Mind-affecting I'm much less sure about. Would this affect a vampire, for example, who is immune to mind-affecting things, but not mindless. I lean toward yes, but am uncertain.
Okay, so I'm looking for brainstorming ideas regarding a halfling whip user (not necessarily using a whip from level 1, though) who I'm going to make tiny via 'reduce person' (for the purposes of this, assume a permanent item of reduce person, priced via the rules at 4,000gp, is permitted, so that's not a factor in the long run).
20 pt buy: Str 10 Con 14 Dex 18 Int 8 Wis 8 Cha 17 (after racial)
I'm thinking starting with a level in Swashbuckler, for the finesse and pizzazz, or whatever they're calling it. Probably get up to at least 3 levels in Swashbuckler for the precise strike.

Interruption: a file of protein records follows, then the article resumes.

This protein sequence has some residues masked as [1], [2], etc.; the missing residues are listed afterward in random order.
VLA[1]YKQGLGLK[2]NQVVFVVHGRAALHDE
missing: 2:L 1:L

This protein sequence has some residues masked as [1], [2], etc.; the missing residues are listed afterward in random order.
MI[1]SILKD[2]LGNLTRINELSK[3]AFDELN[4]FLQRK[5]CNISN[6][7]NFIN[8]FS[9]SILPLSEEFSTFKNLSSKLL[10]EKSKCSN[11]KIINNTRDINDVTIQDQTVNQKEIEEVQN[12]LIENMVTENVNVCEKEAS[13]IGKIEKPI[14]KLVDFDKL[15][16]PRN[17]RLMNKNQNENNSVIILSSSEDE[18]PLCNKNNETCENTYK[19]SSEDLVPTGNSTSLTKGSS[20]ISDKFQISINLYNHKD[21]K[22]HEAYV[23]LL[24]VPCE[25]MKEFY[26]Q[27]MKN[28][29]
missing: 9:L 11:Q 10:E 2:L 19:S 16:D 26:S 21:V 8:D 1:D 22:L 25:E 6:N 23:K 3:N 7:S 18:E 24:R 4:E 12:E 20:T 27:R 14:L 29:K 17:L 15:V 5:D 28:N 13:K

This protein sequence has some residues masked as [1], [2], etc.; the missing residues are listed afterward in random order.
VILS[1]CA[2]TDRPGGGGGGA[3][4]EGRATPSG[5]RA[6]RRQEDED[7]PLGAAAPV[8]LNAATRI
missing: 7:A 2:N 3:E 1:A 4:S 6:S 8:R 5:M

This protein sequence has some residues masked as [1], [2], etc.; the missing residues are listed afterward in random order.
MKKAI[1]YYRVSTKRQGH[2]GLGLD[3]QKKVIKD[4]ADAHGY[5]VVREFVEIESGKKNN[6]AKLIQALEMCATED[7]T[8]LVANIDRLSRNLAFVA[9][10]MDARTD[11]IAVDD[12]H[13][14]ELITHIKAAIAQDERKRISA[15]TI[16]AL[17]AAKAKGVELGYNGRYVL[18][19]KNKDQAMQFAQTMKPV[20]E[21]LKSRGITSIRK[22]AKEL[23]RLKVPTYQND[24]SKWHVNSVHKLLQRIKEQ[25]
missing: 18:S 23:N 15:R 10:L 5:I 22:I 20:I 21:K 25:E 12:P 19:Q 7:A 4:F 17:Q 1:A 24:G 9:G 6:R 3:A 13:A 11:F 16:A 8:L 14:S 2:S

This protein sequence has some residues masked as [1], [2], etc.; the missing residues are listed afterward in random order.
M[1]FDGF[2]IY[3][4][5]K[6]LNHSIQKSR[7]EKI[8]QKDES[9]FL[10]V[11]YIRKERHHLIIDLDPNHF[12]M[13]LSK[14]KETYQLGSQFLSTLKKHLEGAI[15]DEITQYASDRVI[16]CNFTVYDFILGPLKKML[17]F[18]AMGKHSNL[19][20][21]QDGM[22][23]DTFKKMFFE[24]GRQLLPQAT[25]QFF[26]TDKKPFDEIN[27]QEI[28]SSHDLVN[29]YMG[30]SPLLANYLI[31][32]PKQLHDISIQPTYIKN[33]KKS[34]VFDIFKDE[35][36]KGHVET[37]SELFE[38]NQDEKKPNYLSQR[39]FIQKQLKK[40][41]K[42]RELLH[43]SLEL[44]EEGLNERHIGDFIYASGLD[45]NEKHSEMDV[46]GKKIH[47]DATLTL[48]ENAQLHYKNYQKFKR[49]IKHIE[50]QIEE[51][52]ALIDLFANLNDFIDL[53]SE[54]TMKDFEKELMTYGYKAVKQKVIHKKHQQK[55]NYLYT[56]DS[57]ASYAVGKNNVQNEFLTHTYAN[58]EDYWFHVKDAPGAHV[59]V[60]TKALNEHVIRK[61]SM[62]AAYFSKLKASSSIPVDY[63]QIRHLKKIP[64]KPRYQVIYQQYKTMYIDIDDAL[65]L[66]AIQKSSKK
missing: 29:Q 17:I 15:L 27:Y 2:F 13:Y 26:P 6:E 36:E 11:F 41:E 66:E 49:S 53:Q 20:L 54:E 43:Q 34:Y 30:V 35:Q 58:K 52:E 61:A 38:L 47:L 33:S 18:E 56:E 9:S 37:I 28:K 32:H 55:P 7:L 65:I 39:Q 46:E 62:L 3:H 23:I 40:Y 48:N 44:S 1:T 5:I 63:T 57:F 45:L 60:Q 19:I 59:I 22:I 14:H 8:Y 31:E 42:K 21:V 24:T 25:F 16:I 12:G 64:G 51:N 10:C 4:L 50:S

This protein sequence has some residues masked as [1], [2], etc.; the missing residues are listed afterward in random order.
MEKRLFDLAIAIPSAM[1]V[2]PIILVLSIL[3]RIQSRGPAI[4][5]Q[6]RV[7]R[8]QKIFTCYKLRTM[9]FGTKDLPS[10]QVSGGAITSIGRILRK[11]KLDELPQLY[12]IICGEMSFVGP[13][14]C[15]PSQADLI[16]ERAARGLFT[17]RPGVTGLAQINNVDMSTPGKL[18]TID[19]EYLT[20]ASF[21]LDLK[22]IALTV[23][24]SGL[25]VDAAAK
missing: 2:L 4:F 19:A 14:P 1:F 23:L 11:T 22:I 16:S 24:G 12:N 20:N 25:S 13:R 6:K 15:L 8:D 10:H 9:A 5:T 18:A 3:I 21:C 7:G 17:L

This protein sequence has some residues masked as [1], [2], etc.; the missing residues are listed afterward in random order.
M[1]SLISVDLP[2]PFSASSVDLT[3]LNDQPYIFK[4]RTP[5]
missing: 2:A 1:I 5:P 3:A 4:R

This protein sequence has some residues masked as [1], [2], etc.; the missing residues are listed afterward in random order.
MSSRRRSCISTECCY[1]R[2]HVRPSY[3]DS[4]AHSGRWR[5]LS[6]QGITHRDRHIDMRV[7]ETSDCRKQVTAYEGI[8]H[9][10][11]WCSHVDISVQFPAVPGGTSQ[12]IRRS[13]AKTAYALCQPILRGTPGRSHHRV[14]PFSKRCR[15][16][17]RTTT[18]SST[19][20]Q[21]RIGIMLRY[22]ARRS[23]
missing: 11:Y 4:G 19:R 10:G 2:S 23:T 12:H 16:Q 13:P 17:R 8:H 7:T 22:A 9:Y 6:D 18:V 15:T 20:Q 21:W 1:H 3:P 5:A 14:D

Going to make use of the Iroran Paladin for four levels, to get +4 to AC, +CHA to all saves, bunch of ki, 2/day +2 insight bonus to most things against one foe, and a bit of lay on hands.
Further thinking of getting four levels into Bard (Archaeologist) to get Uncanny Dodge, whip proficiency, 'heroism', a bonus feat, and of course Archaeologist's Luck. Plus it's thematic.
For damage, going to make use of the Risky Striker feat, and of course aim to get an agile weapon ASAP, in addition to the precise strike damage from swashbuckler.
Feats I'm Considering:
Weapon Focus (Whip)
Improved Whip Mastery
I'm basically looking for ideas if there is anything obvious I'm missing. I'm willing to change anything I've said so far, except the fact that he is size tiny, and he is using a melee weapon. I think whip is the only way to make that work well, due to the fact that he can have 10 foot reach with it, but I could be wrong.